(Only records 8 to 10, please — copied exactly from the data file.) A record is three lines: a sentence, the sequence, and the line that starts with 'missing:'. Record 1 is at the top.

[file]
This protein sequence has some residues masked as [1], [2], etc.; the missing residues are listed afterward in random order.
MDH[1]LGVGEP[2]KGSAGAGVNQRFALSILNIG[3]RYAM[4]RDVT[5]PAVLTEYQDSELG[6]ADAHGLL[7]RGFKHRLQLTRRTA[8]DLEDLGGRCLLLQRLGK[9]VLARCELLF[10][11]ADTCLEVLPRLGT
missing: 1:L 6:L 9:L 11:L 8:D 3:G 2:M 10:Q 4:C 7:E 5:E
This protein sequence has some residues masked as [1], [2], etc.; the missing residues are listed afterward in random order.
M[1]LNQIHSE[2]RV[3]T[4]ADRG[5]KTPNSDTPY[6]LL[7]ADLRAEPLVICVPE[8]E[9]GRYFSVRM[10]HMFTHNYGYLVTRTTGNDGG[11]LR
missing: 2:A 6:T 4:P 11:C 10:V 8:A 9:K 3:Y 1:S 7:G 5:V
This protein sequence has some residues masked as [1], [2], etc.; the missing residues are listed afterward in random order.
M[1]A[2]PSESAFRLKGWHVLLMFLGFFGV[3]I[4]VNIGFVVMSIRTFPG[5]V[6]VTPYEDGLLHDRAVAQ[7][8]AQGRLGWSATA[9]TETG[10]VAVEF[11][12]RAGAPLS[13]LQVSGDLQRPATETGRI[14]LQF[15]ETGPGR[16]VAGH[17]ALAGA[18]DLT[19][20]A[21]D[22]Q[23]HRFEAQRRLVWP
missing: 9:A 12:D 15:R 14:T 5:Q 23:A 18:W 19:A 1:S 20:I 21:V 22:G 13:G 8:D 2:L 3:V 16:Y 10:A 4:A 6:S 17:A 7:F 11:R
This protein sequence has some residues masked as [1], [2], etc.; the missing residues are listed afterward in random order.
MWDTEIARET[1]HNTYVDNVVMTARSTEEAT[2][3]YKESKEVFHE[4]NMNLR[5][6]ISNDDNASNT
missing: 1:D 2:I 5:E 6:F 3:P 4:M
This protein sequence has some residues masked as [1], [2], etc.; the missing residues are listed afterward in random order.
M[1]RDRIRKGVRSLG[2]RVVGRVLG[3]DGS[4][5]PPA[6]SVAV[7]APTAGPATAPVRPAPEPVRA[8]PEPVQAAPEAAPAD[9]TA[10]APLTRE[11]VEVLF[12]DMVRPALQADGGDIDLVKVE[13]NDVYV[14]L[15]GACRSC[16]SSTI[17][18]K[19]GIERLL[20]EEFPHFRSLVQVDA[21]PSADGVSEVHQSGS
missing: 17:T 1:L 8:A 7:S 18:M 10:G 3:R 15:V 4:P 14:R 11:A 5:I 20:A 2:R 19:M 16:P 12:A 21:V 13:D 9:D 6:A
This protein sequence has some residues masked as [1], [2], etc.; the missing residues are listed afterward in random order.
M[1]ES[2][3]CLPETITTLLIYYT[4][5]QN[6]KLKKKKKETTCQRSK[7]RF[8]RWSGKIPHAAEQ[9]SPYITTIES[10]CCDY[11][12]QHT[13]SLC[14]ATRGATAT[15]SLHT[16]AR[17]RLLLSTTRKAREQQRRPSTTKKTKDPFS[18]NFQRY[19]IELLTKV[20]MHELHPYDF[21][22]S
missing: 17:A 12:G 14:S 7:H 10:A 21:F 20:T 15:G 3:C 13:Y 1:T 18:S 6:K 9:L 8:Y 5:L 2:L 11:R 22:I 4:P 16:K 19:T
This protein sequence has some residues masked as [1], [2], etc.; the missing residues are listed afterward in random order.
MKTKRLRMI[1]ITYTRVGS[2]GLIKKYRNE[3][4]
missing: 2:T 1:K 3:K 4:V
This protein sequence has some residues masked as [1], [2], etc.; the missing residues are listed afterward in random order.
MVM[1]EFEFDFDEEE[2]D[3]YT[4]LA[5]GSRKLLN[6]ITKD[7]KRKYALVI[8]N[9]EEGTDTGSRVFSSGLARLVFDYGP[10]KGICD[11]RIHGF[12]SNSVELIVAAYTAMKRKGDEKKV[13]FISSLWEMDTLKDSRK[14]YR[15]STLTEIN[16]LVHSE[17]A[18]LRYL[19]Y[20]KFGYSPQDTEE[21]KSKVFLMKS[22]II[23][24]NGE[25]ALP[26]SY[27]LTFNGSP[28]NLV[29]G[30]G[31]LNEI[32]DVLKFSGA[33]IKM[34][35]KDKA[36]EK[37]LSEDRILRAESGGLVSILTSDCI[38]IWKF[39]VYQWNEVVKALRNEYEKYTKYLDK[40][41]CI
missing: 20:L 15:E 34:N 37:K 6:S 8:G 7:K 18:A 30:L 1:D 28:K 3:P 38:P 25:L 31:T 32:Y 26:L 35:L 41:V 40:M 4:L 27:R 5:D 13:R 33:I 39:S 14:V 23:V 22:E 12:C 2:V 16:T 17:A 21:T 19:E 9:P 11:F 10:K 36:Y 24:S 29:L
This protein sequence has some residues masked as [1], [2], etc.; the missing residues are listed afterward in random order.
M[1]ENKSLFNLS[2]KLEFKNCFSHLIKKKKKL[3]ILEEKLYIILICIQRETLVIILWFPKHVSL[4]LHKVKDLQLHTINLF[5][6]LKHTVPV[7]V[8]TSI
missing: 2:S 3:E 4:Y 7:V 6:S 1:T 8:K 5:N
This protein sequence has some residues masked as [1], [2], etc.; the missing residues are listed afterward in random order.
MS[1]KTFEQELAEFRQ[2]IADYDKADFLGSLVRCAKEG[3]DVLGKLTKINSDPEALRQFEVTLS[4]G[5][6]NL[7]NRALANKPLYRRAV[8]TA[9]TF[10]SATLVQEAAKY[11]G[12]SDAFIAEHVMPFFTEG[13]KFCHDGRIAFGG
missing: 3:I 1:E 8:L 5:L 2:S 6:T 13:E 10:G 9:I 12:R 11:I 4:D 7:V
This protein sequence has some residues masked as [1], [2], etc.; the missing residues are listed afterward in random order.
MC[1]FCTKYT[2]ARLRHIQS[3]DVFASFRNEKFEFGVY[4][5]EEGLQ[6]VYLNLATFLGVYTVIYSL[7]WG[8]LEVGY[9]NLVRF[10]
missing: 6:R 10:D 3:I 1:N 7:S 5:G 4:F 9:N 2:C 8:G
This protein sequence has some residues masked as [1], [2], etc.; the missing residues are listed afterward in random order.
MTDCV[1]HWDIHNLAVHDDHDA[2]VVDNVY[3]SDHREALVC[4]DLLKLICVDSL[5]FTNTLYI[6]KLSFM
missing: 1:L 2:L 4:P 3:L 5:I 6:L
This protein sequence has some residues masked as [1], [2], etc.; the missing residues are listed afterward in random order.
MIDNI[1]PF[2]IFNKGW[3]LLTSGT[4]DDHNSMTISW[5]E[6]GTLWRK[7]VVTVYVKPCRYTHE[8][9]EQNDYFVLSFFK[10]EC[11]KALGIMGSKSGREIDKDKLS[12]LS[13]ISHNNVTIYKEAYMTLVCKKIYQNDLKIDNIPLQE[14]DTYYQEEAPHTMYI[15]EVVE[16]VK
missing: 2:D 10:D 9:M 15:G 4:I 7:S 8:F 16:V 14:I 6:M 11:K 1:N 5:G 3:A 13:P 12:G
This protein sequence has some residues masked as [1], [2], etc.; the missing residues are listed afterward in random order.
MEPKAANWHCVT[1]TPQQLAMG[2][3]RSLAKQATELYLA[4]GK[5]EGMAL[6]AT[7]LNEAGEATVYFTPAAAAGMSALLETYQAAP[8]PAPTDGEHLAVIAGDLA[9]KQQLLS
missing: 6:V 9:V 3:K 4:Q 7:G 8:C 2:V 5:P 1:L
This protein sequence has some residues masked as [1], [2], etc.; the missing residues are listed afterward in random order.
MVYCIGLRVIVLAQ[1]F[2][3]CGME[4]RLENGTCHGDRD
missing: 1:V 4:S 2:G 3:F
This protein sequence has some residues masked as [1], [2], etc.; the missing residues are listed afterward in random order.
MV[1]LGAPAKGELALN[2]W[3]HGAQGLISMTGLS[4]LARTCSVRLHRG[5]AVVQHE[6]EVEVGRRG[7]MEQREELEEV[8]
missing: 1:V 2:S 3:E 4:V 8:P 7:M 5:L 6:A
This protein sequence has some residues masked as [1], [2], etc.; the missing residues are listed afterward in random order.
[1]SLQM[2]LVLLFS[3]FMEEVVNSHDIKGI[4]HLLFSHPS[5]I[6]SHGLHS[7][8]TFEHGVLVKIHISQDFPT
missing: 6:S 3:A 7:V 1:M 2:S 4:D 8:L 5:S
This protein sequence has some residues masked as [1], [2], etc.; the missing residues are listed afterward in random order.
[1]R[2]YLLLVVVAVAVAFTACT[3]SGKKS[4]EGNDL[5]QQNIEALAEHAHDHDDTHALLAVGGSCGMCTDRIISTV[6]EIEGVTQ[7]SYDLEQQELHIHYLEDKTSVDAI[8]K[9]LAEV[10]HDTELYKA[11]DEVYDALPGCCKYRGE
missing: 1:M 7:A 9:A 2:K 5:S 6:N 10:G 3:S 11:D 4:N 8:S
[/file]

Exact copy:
This protein sequence has some residues masked as [1], [2], etc.; the missing residues are listed afterward in random order.
MVM[1]EFEFDFDEEE[2]D[3]YT[4]LA[5]GSRKLLN[6]ITKD[7]KRKYALVI[8]N[9]EEGTDTGSRVFSSGLARLVFDYGP[10]KGICD[11]RIHGF[12]SNSVELIVAAYTAMKRKGDEKKV[13]FISSLWEMDTLKDSRK[14]YR[15]STLTEIN[16]LVHSE[17]A[18]LRYL[19]Y[20]KFGYSPQDTEE[21]KSKVFLMKS[22]II[23][24]NGE[25]ALP[26]SY[27]LTFNGSP[28]NLV[29]G[30]G[31]LNEI[32]DVLKFSGA[33]IKM[34][35]KDKA[36]EK[37]LSEDRILRAESGGLVSILTSDCI[38]IWKF[39]VYQWNEVVKALRNEYEKYTKYLDK[40][41]CI
missing: 20:L 15:E 34:N 37:K 6:S 8:G 7:K 18:A 30:L 1:D 28:K 3:P 38:P 25:L 31:T 32:Y 26:L 35:L 41:V 40:M 4:L 27:R 5:D 13:R 33:I 39:S 14:V 23:V 22:E 12:C 2:V 16:T 17:A 21:T 19:E 9:P 11:F 10:K 36:Y 24:S 29:L
This protein sequence has some residues masked as [1], [2], etc.; the missing residues are listed afterward in random order.
M[1]ENKSLFNLS[2]KLEFKNCFSHLIKKKKKL[3]ILEEKLYIILICIQRETLVIILWFPKHVSL[4]LHKVKDLQLHTINLF[5][6]LKHTVPV[7]V[8]TSI
missing: 2:S 3:E 4:Y 7:V 6:S 1:T 8:K 5:N
This protein sequence has some residues masked as [1], [2], etc.; the missing residues are listed afterward in random order.
MS[1]KTFEQELAEFRQ[2]IADYDKADFLGSLVRCAKEG[3]DVLGKLTKINSDPEALRQFEVTLS[4]G[5][6]NL[7]NRALANKPLYRRAV[8]TA[9]TF[10]SATLVQEAAKY[11]G[12]SDAFIAEHVMPFFTEG[13]KFCHDGRIAFGG
missing: 3:I 1:E 8:L 5:L 2:S 6:T 13:E 10:G 9:I 12:R 11:I 4:D 7:V